Why There Are Palm Trees at the Sochi Winter Olympics

Photographer: OAO MegaFon
Wireless operator OAO MegaFon camouflaged some of its base stations as palm trees.

As tourists and athletes start to arrive at the Winter Olympics in Russia, they may be surprised by the 46 degree temperature and palm trees situated around the streets. While Sochi's subtropical climate can support palms year-round, not all of the trees are real.

More coverage of the 2014 Winter Olympic Games in Sochi

Take a closer look. Some of the palm trees around Sochi are actually wireless base stations in disguise. MegaFon, the second-biggest mobile carrier in Russia, camouflaged the equipment as trees and park benches to avoid littering the city with unsightly hardware.

Wireless carriers had to ramp up the infrastructure in Sochi to handle the influx of people watching replays and posting photos to their profiles on Facebook (or VKontakte). MegaFon calls this the "world's first-ever data Olympics." The company spent about $300 million to roll out a modern mobile network, which should enable downloads that are 10 times faster than Russia's average.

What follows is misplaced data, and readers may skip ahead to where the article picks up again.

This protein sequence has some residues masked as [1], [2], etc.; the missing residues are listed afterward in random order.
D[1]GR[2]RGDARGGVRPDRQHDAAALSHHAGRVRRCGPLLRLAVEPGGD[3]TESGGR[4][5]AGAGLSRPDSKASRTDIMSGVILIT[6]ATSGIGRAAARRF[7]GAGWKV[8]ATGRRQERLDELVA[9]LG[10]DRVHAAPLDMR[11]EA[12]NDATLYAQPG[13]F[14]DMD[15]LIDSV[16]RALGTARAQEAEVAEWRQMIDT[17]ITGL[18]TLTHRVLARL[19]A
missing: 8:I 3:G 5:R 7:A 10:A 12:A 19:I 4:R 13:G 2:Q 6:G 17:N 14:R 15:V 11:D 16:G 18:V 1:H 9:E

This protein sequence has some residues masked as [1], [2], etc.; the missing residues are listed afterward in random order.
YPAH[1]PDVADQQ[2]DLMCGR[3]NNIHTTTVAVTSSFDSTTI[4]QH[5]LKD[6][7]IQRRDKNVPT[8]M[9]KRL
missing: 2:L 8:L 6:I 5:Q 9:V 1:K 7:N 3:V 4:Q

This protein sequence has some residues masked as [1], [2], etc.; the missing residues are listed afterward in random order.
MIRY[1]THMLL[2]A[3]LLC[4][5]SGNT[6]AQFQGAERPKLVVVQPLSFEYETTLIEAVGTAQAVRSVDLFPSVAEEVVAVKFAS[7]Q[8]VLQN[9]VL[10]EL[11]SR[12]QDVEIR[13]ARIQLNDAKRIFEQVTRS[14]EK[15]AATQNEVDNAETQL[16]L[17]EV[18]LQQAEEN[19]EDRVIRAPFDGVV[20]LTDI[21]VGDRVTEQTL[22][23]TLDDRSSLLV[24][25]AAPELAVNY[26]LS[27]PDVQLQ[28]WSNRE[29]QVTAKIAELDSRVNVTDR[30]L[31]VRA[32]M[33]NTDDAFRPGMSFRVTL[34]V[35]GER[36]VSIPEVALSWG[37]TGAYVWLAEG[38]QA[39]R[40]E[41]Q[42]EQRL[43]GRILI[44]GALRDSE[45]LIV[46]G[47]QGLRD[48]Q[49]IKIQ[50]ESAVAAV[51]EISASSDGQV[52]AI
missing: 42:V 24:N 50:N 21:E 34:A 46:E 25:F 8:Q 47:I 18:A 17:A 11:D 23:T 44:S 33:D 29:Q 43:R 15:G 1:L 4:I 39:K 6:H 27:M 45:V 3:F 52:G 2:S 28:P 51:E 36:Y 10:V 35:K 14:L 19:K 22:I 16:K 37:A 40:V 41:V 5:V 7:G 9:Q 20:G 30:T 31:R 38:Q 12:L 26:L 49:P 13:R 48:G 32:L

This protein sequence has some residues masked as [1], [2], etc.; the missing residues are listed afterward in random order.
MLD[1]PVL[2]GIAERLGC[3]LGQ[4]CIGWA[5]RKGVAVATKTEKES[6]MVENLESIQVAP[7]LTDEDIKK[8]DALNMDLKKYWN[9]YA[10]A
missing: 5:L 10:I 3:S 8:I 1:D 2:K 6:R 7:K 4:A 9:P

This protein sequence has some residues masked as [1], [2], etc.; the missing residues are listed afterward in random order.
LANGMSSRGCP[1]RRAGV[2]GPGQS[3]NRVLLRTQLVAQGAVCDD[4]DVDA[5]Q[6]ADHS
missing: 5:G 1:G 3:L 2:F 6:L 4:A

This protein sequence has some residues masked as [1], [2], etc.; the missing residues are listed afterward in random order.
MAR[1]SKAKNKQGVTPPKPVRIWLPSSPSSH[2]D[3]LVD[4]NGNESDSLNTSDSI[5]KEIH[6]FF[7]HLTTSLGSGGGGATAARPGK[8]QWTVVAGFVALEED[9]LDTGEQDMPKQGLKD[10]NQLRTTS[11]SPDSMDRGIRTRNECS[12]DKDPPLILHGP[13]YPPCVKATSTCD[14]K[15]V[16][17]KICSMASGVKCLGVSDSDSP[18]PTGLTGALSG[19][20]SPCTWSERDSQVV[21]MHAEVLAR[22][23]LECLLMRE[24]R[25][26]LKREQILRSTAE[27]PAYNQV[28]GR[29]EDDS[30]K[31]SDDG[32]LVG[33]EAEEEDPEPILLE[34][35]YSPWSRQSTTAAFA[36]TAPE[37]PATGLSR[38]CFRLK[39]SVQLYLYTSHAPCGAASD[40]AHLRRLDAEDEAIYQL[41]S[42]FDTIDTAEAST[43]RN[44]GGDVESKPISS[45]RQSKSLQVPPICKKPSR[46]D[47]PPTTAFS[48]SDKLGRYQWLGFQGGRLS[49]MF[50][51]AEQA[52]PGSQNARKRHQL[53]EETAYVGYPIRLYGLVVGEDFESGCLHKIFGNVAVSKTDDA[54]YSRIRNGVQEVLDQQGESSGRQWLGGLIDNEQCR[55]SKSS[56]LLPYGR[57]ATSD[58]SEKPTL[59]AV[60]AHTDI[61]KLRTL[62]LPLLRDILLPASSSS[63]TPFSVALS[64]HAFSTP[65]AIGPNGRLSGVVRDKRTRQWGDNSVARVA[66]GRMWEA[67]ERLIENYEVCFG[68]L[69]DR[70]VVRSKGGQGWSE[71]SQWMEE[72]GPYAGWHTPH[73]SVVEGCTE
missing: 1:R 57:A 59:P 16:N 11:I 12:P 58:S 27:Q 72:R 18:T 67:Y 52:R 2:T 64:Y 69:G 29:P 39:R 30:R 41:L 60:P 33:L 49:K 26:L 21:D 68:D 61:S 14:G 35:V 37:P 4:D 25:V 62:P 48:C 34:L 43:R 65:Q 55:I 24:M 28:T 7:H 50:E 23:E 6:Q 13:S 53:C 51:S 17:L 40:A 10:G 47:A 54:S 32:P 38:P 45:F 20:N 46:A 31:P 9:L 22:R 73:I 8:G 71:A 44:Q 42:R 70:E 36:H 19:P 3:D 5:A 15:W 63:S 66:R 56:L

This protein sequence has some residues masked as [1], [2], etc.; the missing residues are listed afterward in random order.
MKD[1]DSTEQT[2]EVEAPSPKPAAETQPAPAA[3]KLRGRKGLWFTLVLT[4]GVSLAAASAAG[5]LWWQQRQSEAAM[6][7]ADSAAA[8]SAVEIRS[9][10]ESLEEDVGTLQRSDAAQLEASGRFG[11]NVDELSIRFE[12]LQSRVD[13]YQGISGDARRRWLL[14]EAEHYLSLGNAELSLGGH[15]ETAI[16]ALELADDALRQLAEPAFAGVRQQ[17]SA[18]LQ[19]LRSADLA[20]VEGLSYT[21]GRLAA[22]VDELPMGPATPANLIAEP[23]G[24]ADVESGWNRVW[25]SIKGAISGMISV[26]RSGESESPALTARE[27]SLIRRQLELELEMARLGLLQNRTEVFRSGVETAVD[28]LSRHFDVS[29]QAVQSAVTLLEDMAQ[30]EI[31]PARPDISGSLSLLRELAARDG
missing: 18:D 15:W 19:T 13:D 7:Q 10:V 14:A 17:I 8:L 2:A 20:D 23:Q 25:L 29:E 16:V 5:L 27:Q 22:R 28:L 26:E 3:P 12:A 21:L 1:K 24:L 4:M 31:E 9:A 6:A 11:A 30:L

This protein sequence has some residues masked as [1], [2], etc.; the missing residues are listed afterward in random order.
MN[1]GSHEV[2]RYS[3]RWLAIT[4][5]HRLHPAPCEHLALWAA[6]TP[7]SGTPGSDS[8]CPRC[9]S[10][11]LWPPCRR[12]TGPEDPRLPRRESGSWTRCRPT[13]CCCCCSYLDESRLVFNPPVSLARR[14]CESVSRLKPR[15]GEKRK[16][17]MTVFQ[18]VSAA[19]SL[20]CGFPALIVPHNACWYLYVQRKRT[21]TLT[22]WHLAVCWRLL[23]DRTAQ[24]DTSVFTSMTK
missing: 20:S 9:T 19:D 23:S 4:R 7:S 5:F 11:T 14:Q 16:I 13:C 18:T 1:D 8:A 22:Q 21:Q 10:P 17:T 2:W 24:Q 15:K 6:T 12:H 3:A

Though it would make for an entertaining photo op, Olympic skiers won't be forced to slalom down the sandy beaches of the Black Sea resort. The Sochi Olympics are clustered into two locations. One, in the snow-covered mountains 30 miles away from the city center, will host snowboarding and skiing events. Another — the Olympic Park, which has the main Fisht Stadium and skating rinks — is located on the seashore and has warmer weather similar to the French Riviera.

While it's typical to cover a stadium with one or two base stations, MegaFon installed 30 of them in the 40,000-seat Fisht arena, which will host the opening ceremony today. MegaFon says it will relocate about a third of its equipment once the games are over. Enjoy the palm trees while they last.

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